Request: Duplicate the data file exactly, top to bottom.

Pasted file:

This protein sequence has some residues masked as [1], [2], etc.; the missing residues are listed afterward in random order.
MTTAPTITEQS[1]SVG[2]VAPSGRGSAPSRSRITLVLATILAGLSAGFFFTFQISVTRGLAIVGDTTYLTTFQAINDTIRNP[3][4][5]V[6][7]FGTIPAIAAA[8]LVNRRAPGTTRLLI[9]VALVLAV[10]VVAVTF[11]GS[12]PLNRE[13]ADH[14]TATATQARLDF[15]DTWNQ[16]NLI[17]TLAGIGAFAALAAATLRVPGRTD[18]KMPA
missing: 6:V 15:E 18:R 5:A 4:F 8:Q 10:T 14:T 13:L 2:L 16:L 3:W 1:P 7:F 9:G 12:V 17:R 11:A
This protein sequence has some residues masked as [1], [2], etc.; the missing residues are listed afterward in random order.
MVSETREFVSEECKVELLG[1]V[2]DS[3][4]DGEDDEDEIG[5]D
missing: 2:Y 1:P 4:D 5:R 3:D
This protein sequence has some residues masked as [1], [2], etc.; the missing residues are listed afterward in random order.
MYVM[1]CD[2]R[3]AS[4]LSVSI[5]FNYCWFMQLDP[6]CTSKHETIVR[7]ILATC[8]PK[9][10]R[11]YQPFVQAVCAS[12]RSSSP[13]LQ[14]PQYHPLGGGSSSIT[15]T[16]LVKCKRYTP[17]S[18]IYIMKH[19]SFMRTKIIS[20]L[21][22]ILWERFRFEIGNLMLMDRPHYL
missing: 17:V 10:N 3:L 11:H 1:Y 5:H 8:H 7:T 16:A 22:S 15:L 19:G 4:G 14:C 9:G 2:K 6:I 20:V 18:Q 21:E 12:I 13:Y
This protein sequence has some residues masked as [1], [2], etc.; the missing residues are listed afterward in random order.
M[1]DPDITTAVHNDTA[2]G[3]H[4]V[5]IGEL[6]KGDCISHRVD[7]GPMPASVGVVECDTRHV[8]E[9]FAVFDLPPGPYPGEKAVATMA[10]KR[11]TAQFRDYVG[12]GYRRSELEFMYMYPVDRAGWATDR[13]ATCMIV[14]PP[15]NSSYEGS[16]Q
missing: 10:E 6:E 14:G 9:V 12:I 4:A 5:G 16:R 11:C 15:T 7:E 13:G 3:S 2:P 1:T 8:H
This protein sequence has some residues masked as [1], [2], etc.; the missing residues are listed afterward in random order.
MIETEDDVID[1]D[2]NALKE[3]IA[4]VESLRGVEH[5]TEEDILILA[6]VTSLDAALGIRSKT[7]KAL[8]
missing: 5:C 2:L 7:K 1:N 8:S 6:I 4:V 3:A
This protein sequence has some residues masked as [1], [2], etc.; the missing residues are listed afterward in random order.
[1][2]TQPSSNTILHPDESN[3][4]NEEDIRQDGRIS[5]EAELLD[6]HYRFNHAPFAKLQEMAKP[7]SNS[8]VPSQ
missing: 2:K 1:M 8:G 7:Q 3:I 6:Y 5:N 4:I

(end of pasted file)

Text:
This protein sequence has some residues masked as [1], [2], etc.; the missing residues are listed afterward in random order.
MTTAPTITEQS[1]SVG[2]VAPSGRGSAPSRSRITLVLATILAGLSAGFFFTFQISVTRGLAIVGDTTYLTTFQAINDTIRNP[3][4][5]V[6][7]FGTIPAIAAA[8]LVNRRAPGTTRLLI[9]VALVLAV[10]VVAVTF[11]GS[12]PLNRE[13]ADH[14]TATATQARLDF[15]DTWNQ[16]NLI[17]TLAGIGAFAALAAATLRVPGRTD[18]KMPA
missing: 6:V 15:E 18:R 5:A 4:F 8:Q 10:T 14:T 13:L 2:L 16:L 3:W 1:P 7:F 9:G 12:V 17:R 11:A
This protein sequence has some residues masked as [1], [2], etc.; the missing residues are listed afterward in random order.
MVSETREFVSEECKVELLG[1]V[2]DS[3][4]DGEDDEDEIG[5]D
missing: 2:Y 1:P 4:D 5:R 3:D
This protein sequence has some residues masked as [1], [2], etc.; the missing residues are listed afterward in random order.
MYVM[1]CD[2]R[3]AS[4]LSVSI[5]FNYCWFMQLDP[6]CTSKHETIVR[7]ILATC[8]PK[9][10]R[11]YQPFVQAVCAS[12]RSSSP[13]LQ[14]PQYHPLGGGSSSIT[15]T[16]LVKCKRYTP[17]S[18]IYIMKH[19]SFMRTKIIS[20]L[21][22]ILWERFRFEIGNLMLMDRPHYL
missing: 17:V 10:N 3:L 11:H 1:Y 5:H 8:H 7:T 16:A 22:S 15:L 19:G 4:G 14:C 9:G 2:K 6:I 20:V 18:Q 21:E 12:I 13:Y
This protein sequence has some residues masked as [1], [2], etc.; the missing residues are listed afterward in random order.
M[1]DPDITTAVHNDTA[2]G[3]H[4]V[5]IGEL[6]KGDCISHRVD[7]GPMPASVGVVECDTRHV[8]E[9]FAVFDLPPGPYPGEKAVATMA[10]KR[11]TAQFRDYVG[12]GYRRSELEFMYMYPVDRAGWATDR[13]ATCMIV[14]PP[15]NSSYEGS[16]Q
missing: 10:E 6:E 14:G 9:V 12:I 4:A 5:G 16:R 11:C 15:T 7:E 13:G 3:S 2:P 1:T 8:H
This protein sequence has some residues masked as [1], [2], etc.; the missing residues are listed afterward in random order.
MIETEDDVID[1]D[2]NALKE[3]IA[4]VESLRGVEH[5]TEEDILILA[6]VTSLDAALGIRSKT[7]KAL[8]
missing: 5:C 2:L 7:K 1:N 8:S 6:I 4:V 3:A
This protein sequence has some residues masked as [1], [2], etc.; the missing residues are listed afterward in random order.
[1][2]TQPSSNTILHPDESN[3][4]NEEDIRQDGRIS[5]EAELLD[6]HYRFNHAPFAKLQEMAKP[7]SNS[8]VPSQ
missing: 2:K 1:M 8:G 7:Q 3:I 6:Y 5:N 4:I